Pediomelum canescens

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Pediomelum canescens
Pedi cane.jpg
Photo by Sara Eoff, Atlas of Florida Vascular Plants
Scientific classification
Kingdom: Plantae
Division: Magnoliophyta - Flowering plants
Class: Magnoliopsida – Dicotyledons
Order: Fabales
Family: Fabaceae ⁄ Leguminosae
Genus: Pediomelum
Species: P. canescens
Binomial name
Pediomelum canescens
(Michx.) Rydb.
PEDI CANE dist.jpg
Natural range of Pediomelum canescens from USDA NRCS Plants Database.

Common names: buckroot, eastern prairie-turnip, hoary scurfpea[1]

Taxonomic notes

Synonym: Psoralea canescens Michaux[1]

Varieties: none[1]


Pediomelum canescens is a perennial herbaceous species with a bushy growth habit,[2] it grows 1 to 3 feet tall with loose spike of dark-blue flowers and 1 to 3 foliolate leaves.[3]

"Perennial herbs, subshrubs or shrubs, more or less postulate-glandular. Leaves odd-pinnate or palmate, (1) 3-5 (7) foliolate, stipules usually persistent. Racemes or spikes pedunculate, axillary and sometimes also terminal; flowers papilionaceous. Calyx persistent, the lowermost lobe the longest or rarely all nearly equal; petals 5, blue-purple or rarely white; stamens 10, rarely 9, diadelphous or weakly monadelphous; ovary sessile or stipitate, usually 1-ovuled. Legume usually not much longer than the calyx, often conspicuously wrinkled, indehiscent or irregularly dehiscent, 1-seeded."[4]

"Coarsely canescent, perennial herb, 3-10 dm tall, from a subglobose or fusiform root 2.-4 cm thick. Leaves palmately 3-foliolate or the uppermost sometimes 1-foliolate; leaflets elliptic to obovate, mostly 1.5-6 cm long, 1-3 cm wide, eglandular to abundantly but inconspicuously glandular-punctate on both surfaces. Racemes loosely few-flowered, 2-6 cm long; peduncles 2-7 cm long, pedicels 3-6 mm long, each subtended by an ovate bract 4-6 mm long. Calyx appressed to spreading villous; petals blue or violet, 8-15 mm long. Legume ovoid, ca. 1 cm long, dehiscent."[4]


This plant is a Southeastern Coastal Plain endemic. It ranges from southeastern Virginia, south to peninsular Florida, Panhandle Florida, and southern Alabama.[1]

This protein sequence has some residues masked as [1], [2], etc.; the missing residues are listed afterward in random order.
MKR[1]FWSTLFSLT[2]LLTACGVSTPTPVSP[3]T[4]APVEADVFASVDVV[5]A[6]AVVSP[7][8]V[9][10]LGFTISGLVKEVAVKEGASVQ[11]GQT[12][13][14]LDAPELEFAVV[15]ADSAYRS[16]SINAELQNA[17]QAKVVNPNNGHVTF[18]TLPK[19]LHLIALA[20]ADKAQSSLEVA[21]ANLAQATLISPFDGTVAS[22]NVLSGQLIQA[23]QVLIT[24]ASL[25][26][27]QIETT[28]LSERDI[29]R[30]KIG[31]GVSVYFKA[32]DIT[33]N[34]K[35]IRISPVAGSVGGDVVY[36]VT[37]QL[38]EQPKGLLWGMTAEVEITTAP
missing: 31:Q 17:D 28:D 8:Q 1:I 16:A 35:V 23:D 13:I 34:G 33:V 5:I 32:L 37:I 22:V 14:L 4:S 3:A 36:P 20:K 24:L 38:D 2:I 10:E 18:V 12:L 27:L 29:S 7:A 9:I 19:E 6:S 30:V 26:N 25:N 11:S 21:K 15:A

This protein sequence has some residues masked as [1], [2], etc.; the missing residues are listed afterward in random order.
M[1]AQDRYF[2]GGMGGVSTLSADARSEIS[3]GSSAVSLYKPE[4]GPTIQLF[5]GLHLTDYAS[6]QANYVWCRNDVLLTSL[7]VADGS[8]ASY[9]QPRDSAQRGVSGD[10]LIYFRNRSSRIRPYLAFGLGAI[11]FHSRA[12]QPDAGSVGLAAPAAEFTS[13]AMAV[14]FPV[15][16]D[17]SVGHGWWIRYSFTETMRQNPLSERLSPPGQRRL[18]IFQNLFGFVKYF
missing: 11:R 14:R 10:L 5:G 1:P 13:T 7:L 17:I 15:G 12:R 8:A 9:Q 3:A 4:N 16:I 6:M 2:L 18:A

P. canescens occurs in sandy areas of the Coastal Plain[3] such as longleaf pine-turkey oak sand ridge, secondary longleaf pine-turkey oak sand-hill ridge, longleaf pine-wiregrass sandridge, pine flatwoods, and open sandridges.[2] Has been observed growing on drying sand besides roads in open pine-oak woodlands and dry sandy fields.[2] Associated species include Serenoa repens, Quercus incana, Quercus chapmanii, Quercus laevis, Aristida, Andropogon, Onosmodium, bahia grass, and Diospyros.[2]


P. canescens flowers from May through July and fruits from July through October.[1]

Seed dispersal

This species is thought to be dispersed by gravity.[5]

Fire ecology

Populations of Pediomelum canescens have been known to persist through repeated annual burning.[6]

Herbivory and toxicology

P. canescens seeds have been found in the stomachs of bobwhite quail.[3]

Conservation, cultivation, and restoration

Cultural use

Photo Gallery

References and notes

  1. 1.0 1.1 1.2 1.3 1.4 Weakley, A.S. 2020. Flora of the Southeastern United States. Edition of 20 October 2020. University of North Carolina at Chapel Hill, Chapel Hill, North Carolina.
  2. 2.0 2.1 2.2 2.3 Florida State University Robert K. Godfrey Herbarium database. URL: Last accessed: June 2014. Collectors: Robert Kral, Mabel Kral, O. Lakela, R.K. Godfrey, H. R. Reed, Loran C. Anderson, T. MacClendon, K. MacClendon, Cecil Slaughter, Travis Richardson, Steve L. Orzell, E. L. Bridges, A. F. Clewell, Sidney McDaniel, Raymond Athey, Richard D. Houk, Raymond Athey, R. A. Norris, R. Komarek, H. E. Ahles, J. Haesloop, J. R. Burkhalter, LK Kirkman, A. Gholson, D. Wolfe, Annie Schmidt, A. Johnson, and M. Jenkins. States and Counties: Florida: Bay, Calhoun, Citrus, Clay, Dixie, Duval, Escambia, Franklin, Gadsden, Hamilton, Hernando, Highlands, Hillsborough, Jackson, Leon, Madison, Okaloosa, Santa Rosa, Suwannee, Taylor, Wakulla, Walton, and Washington. Georgia: Baker, Lowndes, and Thomas. North Carolina: Hoke. Alabama: Baldwin, Geneva, and Henry.
  3. 3.0 3.1 3.2 Graham, E. H. (1941). Legumes for erosion control and wildlife. Washington, USDA
  4. 4.0 4.1 Radford, Albert E., Harry E. Ahles, and C. Ritchie Bell. Manual of the Vascular Flora of the Carolinas. 1964, 1968. The University of North Carolina Press. 599-601. Print.
  5. Kirkman, L. Katherine. Unpublished database of seed dispersal mode of plants found in Coastal Plain longleaf pine-grasslands of the Jones Ecological Research Center, Georgia.
  6. Platt, W.J., R. Carter, G. Nelson, W. Baker, S. Hermann, J. Kane, L. Anderson, M. Smith, K. Robertson. 2021. Unpublished species list of Wade Tract old-growth longleaf pine savanna, Thomasville, Georgia.